While Vacationing on Tybee Island please follow our Tybee beach rules, marine debris guide, warning flag system and riptide charts.
Walking out on the sand bars is extremely dangerous! The sand bars on the south end of Tybee leading to Little Tybee look deceptively easy to walk on and explore. However, the rip tides are extremely fast and strong, they can take out a strong, adult swimmer within minutes. Tybee Island averages one drowning/year.
PLEASE, for your safety and the safety of the lifeguards who protect you, please follow our Tybee Beach Rules and DO NOT venture out onto the sand bars.
Tybee Island beaches are subject to extreme rip currents. The longshore current runs parallel along the eastern seaboard, formed by wind and wave energy crashing and distributing energy along the shoreline. Rip currents are common on the north and south ends of the island, where rushing currents enter and exit the Savannah and Wilmington Rivers. These tidal currents violently collide with the longshore current, generating turbulent water movement. Small rip currents can also occur on the face of the beach during low tide. Strong sweeping currents flow between breaks in shallow sand bars creating dangerous swimming conditions. – Info via Tybee Marine Science Center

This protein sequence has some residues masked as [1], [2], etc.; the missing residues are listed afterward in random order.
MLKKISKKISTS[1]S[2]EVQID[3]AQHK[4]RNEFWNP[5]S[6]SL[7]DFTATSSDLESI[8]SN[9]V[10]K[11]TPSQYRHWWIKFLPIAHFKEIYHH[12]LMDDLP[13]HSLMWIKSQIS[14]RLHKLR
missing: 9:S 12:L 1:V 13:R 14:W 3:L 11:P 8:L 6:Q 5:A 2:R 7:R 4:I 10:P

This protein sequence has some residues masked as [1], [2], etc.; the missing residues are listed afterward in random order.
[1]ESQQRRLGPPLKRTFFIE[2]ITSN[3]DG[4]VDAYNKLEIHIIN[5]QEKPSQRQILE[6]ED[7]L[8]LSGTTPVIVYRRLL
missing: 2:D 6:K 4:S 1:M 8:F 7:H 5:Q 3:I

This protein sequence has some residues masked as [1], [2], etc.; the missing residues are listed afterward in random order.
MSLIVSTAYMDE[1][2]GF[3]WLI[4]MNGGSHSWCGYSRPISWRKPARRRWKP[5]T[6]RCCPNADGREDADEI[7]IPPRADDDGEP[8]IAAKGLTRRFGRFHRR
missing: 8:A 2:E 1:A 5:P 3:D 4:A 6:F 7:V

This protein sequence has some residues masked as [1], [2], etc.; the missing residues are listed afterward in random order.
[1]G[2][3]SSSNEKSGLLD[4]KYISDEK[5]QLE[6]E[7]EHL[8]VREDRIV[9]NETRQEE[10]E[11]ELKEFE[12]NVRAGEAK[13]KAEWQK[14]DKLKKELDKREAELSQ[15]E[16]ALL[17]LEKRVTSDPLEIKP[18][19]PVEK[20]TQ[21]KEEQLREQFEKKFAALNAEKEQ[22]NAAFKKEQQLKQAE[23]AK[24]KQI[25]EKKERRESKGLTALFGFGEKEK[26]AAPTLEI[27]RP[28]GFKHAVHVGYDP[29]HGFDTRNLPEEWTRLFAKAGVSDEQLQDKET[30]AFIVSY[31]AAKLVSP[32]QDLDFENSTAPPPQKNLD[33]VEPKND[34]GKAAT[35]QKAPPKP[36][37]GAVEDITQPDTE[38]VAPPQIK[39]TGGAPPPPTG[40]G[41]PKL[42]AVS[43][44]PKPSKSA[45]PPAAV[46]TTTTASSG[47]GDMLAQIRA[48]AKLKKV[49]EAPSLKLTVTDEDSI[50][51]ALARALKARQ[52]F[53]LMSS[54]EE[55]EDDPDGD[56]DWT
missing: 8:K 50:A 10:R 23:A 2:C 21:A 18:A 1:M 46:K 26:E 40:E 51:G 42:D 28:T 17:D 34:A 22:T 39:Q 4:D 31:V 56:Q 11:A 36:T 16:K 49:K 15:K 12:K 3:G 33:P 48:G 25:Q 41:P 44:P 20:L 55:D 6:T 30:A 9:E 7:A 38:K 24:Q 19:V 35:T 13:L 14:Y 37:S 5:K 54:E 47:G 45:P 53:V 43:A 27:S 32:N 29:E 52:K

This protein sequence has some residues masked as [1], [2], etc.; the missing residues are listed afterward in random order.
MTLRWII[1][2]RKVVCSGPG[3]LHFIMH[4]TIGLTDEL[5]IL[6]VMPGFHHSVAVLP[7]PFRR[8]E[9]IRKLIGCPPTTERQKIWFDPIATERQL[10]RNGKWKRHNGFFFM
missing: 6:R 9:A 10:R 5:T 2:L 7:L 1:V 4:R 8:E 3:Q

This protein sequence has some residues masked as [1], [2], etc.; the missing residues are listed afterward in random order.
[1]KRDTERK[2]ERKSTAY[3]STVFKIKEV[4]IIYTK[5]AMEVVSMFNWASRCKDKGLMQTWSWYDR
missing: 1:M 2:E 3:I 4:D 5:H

Certain areas have been designated and marked as “hazardous areas” because of conditions which create a threat to the safety and welfare of boaters who may operate in such areas. When operating within a “hazardous area”, all passengers in a boat must wear a U. S. Coast Guard approved personal flotation device, properly fitted and fastened.
When trash reaches the ocean, it is very harmful to the creatures there, due to entanglement and ingestion. They get entangled in plastic 6-pack rings, discarded fishing line, packing straps, and abandoned nets. These objects constrict the animal’s growth, restrict their movement so they become easy prey, and cause sea reptiles and mammals to drown. Sea turtles love to eat jellyfish, so when they mistakenly eat a plastic bag or a balloon, it causes problems with their digestive systems that often leads to death. Since plastic eventually breaks down into tiny pieces, even small marine organisms are ingesting plastic. We humans enjoy eating fish, shrimp, and other ocean delicacies, but we don’t want a side of plastic included in our meal!